Commanding the Language of Life
Housekeeping - Newsletter Revamp:
First off, RD ended up selling our assets to a larger APAC based manager, so moving on to next opportunity soon
As such, this publication will be converted back into my personal blog under the resurrected pseudo @PonderingDurian :). I will still write about crypto / APAC tech, but now I have broader license to explore novel topics to which I’m drawn
Today, synthetic biology is at the top of that list.
Digital Reflections is now “both flesh and more” - a nod to DFW and the broader range of futuristic topics to be explored
“We program computers to manipulate bits, but we program cells to manipulate atoms. Cells are the building blocks of our food, our environment and even ourselves”
- Ginkgo Bioworks 2022 Annual Report
I will readily admit, this is a full Beijing eight-lane highway outside of my lane. Luckily for you, I don’t care. The promise of programming cells, directing the language of life, as easily as we have come to manipulate the 0s and 1s which have infiltrated every facet of our lives is simply too transformative not to put under the microscope (sorry).
Staring back from the vantage of 2023, the invention of the transistor at Bell Labs in 1947 is in contention for the most important invention… ever. The manipulation of electrons through silicon wafers, interpreted as 0s and 1s by the processors lacing our pockets, our cars, our company clouds, and our militaries has been matched in its impact only by the complementary engineering grit and ingenuity which has allowed Moore’s law to continue unabated.
Number of transistors on microchips over time (LOG SCALE) predictably leads…
Our skyrocketing computational capacity….
The TikTok dance video you watched this morning. The microelectronics which govern your steering. The GPUs powering the GPT search which suggested the above graphs - all made possible by the world’s most complex manufacturing supply-chain built to digest ever more electron zaps on a single piece of silicon.
In many ways, the last 75 years could be told1 most appropriately through the lens of micro-electronics which has arguably shaped communication, entertainment, economics, and geopolitics more than any other trend.
However, the revolution has largely been restricted to the digital sphere. This sphere is slowly encroaching on all other industries through sensors, robotics, networking and more, but the information revolution has yet to bear the same fruit in the world of living organisms (sorry again).
My initial, under-educated, foray into the world of biology would suggest this is about to change.
The Language of Biology
To put it succinctly, we are slowly discovering the language of life. It turns out, the 0s and 1s which have underpinned the information revolution are not so different from the four nucleotide bases (A,T,G,C) which construct the now famous double helix of DNA in the genome: the software for cell construction.
The sequence of the DNA base pairs is transcribed by mRNA (think molecular fax machine) into the ribosomes (think molecular manufacturing facility) which read the sequence and begin constructing the amino acids which make up proteins which perform the essential functions for cell life.
While still early innings, we have come a long way in deciphering the genetic information which programs the cellular machinery behind life itself. Once you wrap your head around this fact, it becomes hard to think about anything else!
If Newtonian physics was the language of the industrial revolution, then atomic physics was the language of the digital revolution.
The digital revolution in turn has produced a new language - artificial intelligence - which holds great promise in unlocking the secrets of biology.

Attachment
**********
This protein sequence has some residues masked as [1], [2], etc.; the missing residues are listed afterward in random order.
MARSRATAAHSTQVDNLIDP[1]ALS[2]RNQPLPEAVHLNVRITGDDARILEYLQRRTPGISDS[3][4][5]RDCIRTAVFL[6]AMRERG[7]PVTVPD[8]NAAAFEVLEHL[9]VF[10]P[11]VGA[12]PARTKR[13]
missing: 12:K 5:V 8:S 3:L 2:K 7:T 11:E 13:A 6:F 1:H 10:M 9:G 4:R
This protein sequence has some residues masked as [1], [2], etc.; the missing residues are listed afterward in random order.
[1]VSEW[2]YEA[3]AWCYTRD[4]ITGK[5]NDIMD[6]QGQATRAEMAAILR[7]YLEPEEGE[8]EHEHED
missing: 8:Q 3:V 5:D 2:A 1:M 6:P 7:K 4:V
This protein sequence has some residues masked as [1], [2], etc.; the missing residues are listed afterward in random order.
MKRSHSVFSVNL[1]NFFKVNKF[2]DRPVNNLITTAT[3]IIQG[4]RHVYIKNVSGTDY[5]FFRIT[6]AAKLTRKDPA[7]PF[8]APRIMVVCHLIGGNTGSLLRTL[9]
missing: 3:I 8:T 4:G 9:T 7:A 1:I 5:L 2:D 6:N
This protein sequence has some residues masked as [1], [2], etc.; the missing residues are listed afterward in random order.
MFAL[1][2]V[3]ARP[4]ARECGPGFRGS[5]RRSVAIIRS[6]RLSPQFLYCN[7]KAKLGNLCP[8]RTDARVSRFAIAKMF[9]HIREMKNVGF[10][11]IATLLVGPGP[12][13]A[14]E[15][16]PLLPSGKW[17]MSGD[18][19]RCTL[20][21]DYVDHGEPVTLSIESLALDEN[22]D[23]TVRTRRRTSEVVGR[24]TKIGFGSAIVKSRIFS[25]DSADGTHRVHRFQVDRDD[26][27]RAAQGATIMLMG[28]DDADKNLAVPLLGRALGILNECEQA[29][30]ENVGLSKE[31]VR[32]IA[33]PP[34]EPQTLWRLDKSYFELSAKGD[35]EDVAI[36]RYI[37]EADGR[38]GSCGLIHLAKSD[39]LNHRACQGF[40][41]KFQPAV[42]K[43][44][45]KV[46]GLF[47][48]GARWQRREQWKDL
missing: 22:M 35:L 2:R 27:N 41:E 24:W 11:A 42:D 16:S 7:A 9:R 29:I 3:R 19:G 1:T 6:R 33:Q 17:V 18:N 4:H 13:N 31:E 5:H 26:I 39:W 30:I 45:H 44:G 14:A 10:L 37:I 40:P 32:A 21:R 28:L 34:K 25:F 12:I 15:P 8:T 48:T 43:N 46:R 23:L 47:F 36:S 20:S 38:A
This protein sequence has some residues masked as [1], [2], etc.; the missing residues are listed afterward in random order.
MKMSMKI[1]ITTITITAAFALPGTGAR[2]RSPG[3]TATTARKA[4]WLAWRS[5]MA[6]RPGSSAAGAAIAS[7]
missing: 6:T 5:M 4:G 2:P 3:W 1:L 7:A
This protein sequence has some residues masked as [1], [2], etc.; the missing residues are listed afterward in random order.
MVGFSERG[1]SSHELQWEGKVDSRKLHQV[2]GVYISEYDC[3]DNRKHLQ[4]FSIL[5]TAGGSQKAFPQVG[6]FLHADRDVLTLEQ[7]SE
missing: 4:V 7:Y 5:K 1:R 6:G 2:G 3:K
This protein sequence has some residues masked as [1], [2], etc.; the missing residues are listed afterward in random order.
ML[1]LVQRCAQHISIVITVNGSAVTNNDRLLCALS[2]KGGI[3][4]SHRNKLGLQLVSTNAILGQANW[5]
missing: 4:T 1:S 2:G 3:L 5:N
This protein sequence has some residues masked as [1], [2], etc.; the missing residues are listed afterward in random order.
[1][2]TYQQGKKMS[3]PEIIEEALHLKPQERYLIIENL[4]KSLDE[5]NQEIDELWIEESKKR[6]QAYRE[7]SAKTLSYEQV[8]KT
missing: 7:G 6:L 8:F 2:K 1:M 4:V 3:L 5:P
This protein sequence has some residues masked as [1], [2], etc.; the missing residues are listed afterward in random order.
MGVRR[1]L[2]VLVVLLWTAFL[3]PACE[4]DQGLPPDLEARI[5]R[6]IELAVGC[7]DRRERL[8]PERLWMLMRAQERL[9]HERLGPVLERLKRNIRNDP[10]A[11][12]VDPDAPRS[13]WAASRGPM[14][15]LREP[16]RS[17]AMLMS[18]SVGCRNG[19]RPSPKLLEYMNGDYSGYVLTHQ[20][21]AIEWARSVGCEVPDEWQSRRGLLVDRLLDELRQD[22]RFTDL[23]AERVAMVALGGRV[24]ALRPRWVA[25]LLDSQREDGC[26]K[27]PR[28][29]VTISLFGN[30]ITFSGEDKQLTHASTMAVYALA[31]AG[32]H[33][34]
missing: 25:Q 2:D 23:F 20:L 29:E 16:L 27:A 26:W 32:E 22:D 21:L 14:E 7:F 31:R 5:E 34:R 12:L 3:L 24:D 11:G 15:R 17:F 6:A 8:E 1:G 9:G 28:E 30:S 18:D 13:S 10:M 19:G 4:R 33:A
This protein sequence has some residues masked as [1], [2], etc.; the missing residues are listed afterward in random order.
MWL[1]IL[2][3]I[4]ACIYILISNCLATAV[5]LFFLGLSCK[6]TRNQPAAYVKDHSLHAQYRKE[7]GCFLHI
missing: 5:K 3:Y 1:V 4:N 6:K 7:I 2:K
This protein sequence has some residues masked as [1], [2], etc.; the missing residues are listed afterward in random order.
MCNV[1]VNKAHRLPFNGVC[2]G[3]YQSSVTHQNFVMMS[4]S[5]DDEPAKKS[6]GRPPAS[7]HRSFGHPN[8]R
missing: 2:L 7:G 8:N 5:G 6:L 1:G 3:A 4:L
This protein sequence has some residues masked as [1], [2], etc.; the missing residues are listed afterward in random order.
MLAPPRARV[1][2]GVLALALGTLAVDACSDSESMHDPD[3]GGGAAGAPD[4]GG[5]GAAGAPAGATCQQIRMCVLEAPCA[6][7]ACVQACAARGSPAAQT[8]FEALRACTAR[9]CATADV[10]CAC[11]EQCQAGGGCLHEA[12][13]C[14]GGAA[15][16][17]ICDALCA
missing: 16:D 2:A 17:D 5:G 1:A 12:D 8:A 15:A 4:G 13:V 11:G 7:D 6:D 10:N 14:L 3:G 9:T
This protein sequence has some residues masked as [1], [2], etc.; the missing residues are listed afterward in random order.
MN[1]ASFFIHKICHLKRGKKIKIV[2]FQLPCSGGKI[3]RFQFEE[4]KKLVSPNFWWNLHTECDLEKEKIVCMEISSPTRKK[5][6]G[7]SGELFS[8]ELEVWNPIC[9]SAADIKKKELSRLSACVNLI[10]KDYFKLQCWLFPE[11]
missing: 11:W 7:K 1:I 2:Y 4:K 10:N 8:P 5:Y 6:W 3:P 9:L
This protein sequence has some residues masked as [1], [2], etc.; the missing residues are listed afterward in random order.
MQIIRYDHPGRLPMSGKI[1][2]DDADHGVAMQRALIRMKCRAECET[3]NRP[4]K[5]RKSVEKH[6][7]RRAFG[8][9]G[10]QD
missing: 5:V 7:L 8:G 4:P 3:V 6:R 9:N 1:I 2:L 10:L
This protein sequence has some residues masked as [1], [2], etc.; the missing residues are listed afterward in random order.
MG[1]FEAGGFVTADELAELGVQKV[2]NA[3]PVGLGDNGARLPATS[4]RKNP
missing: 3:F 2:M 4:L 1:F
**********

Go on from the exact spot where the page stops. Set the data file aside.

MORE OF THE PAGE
I will venture to argue the largest beneficiary of the recent advances in artificial intelligence (neural networks, large language models, and the advanced compute which enables them) is biology. As opposed to physics and computers which follow deterministic universal laws, biology has more complexity. Many genes (the software of life) are not monogenic (meaning one gene = one trait) but are polygenic, (each trait is impacted by a large number of genes in combination). Furthermore, there are a plethora of ways in which environment and randomness can impact both genes (mutations) as well as the transcription / translation process from genes to a unique protein.
This creates a staggering number of potential combinations from the relatively simple, elegant base pairs.
Source: Google’s DeepMind AlphaFold Initiative
Fortunately, the cost of acquiring, storing, and analyzing ever larger data sets is decreasing dramatically. The collision of big data, AI, and precision genome editing tools betray our position on the precipice of a decade of technical breakthroughs in programming life: a toolset which has broad applications across therapeutics, agriculture, synthetic materials, and more.
Three catalysts in particular have arrived which put the programming of cells within reach.
The increasing availability of large datasets - driven in part by the rapidly decreasing cost of sequencing genomes
The rise of advanced neural networks - powered by the acceleration in computational resources and processors for AI applications
Continued advances in methods to precisely edit and synthesize strands of DNA
Large Data Sets
In biology, this bucket needs work. A key driver behind the success of OpenAI’s transformer models is the unending data available on the internet on which to train. Outside of protein folding, few problem sets in biology have the data quantum necessary to unleash AIs full potential. To have a prayer at beginning to decipher the language of life, we need to feed the beast.
Fortunately, more data is coming… fast. The US$2.7b required to sequence the first human genome during the Human Genome Project has been aggressively surrendering to deflationary technological forces - outpacing even Moore’s law in cost reductions.
Source: National Human Genome Research Institute.
The plummeting costs and increasing demand for programmable molecules will drive a significant boost in DNA sequencing (along with corresponding phenotypic data) on which to uncover more relationships. Like the exponential curves in structured and unstructured data which accompanied Moore’s law in micro-electronics, bio-derived data sets are likely to follow a similar exponential path.